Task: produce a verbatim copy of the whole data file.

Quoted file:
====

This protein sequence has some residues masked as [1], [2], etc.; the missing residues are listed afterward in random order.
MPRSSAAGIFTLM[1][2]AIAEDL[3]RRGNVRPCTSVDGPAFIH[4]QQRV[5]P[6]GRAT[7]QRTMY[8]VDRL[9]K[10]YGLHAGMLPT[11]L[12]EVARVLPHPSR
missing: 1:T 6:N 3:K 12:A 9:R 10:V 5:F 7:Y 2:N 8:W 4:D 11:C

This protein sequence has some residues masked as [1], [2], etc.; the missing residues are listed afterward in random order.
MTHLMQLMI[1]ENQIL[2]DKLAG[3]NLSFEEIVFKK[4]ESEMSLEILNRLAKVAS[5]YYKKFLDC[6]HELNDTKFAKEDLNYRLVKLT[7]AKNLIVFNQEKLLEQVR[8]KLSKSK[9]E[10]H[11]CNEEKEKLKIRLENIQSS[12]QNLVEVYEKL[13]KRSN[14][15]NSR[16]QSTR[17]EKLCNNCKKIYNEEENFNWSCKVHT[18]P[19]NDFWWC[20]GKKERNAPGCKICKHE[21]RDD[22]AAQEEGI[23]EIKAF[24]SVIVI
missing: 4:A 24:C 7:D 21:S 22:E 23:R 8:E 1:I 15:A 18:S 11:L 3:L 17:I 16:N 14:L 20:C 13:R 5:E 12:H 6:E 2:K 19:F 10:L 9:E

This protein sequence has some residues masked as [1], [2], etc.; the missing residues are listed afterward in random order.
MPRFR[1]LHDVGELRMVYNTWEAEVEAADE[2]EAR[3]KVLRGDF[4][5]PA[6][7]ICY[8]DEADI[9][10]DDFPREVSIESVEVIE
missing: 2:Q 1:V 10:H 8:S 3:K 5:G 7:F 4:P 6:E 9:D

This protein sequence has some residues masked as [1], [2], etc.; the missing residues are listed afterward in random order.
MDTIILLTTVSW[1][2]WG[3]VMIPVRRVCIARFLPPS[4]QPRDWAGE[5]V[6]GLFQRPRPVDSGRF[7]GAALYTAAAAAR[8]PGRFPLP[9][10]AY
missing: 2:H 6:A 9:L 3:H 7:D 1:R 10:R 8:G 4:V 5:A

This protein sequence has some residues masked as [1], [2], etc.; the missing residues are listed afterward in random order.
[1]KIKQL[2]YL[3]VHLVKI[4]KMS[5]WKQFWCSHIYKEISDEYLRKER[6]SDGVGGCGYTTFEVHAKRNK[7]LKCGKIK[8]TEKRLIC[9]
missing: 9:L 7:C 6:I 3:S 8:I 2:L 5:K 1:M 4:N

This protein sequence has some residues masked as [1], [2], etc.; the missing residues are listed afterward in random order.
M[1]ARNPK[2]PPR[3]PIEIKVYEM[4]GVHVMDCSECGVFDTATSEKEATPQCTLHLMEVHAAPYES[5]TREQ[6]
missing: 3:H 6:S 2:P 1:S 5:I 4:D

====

This protein sequence has some residues masked as [1], [2], etc.; the missing residues are listed afterward in random order.
MPRSSAAGIFTLM[1][2]AIAEDL[3]RRGNVRPCTSVDGPAFIH[4]QQRV[5]P[6]GRAT[7]QRTMY[8]VDRL[9]K[10]YGLHAGMLPT[11]L[12]EVARVLPHPSR
missing: 1:T 6:N 3:K 12:A 9:R 10:V 5:F 7:Y 2:N 8:W 4:D 11:C

This protein sequence has some residues masked as [1], [2], etc.; the missing residues are listed afterward in random order.
MTHLMQLMI[1]ENQIL[2]DKLAG[3]NLSFEEIVFKK[4]ESEMSLEILNRLAKVAS[5]YYKKFLDC[6]HELNDTKFAKEDLNYRLVKLT[7]AKNLIVFNQEKLLEQVR[8]KLSKSK[9]E[10]H[11]CNEEKEKLKIRLENIQSS[12]QNLVEVYEKL[13]KRSN[14][15]NSR[16]QSTR[17]EKLCNNCKKIYNEEENFNWSCKVHT[18]P[19]NDFWWC[20]GKKERNAPGCKICKHE[21]RDD[22]AAQEEGI[23]EIKAF[24]SVIVI
missing: 4:A 24:C 7:D 21:S 22:E 23:R 8:E 1:I 15:A 18:S 11:L 3:L 17:I 16:N 14:L 20:C 13:R 5:E 12:H 6:E 2:K 19:F 10:L 9:E

This protein sequence has some residues masked as [1], [2], etc.; the missing residues are listed afterward in random order.
MPRFR[1]LHDVGELRMVYNTWEAEVEAADE[2]EAR[3]KVLRGDF[4][5]PA[6][7]ICY[8]DEADI[9][10]DDFPREVSIESVEVIE
missing: 2:Q 1:V 10:H 8:S 3:K 5:G 7:F 4:P 6:E 9:D

This protein sequence has some residues masked as [1], [2], etc.; the missing residues are listed afterward in random order.
MDTIILLTTVSW[1][2]WG[3]VMIPVRRVCIARFLPPS[4]QPRDWAGE[5]V[6]GLFQRPRPVDSGRF[7]GAALYTAAAAAR[8]PGRFPLP[9][10]AY
missing: 2:H 6:A 9:L 3:H 7:D 1:R 10:R 8:G 4:V 5:A

This protein sequence has some residues masked as [1], [2], etc.; the missing residues are listed afterward in random order.
[1]KIKQL[2]YL[3]VHLVKI[4]KMS[5]WKQFWCSHIYKEISDEYLRKER[6]SDGVGGCGYTTFEVHAKRNK[7]LKCGKIK[8]TEKRLIC[9]
missing: 9:L 7:C 6:I 3:S 8:I 2:L 5:K 1:M 4:N

This protein sequence has some residues masked as [1], [2], etc.; the missing residues are listed afterward in random order.
M[1]ARNPK[2]PPR[3]PIEIKVYEM[4]GVHVMDCSECGVFDTATSEKEATPQCTLHLMEVHAAPYES[5]TREQ[6]
missing: 3:H 6:S 2:P 1:S 5:I 4:D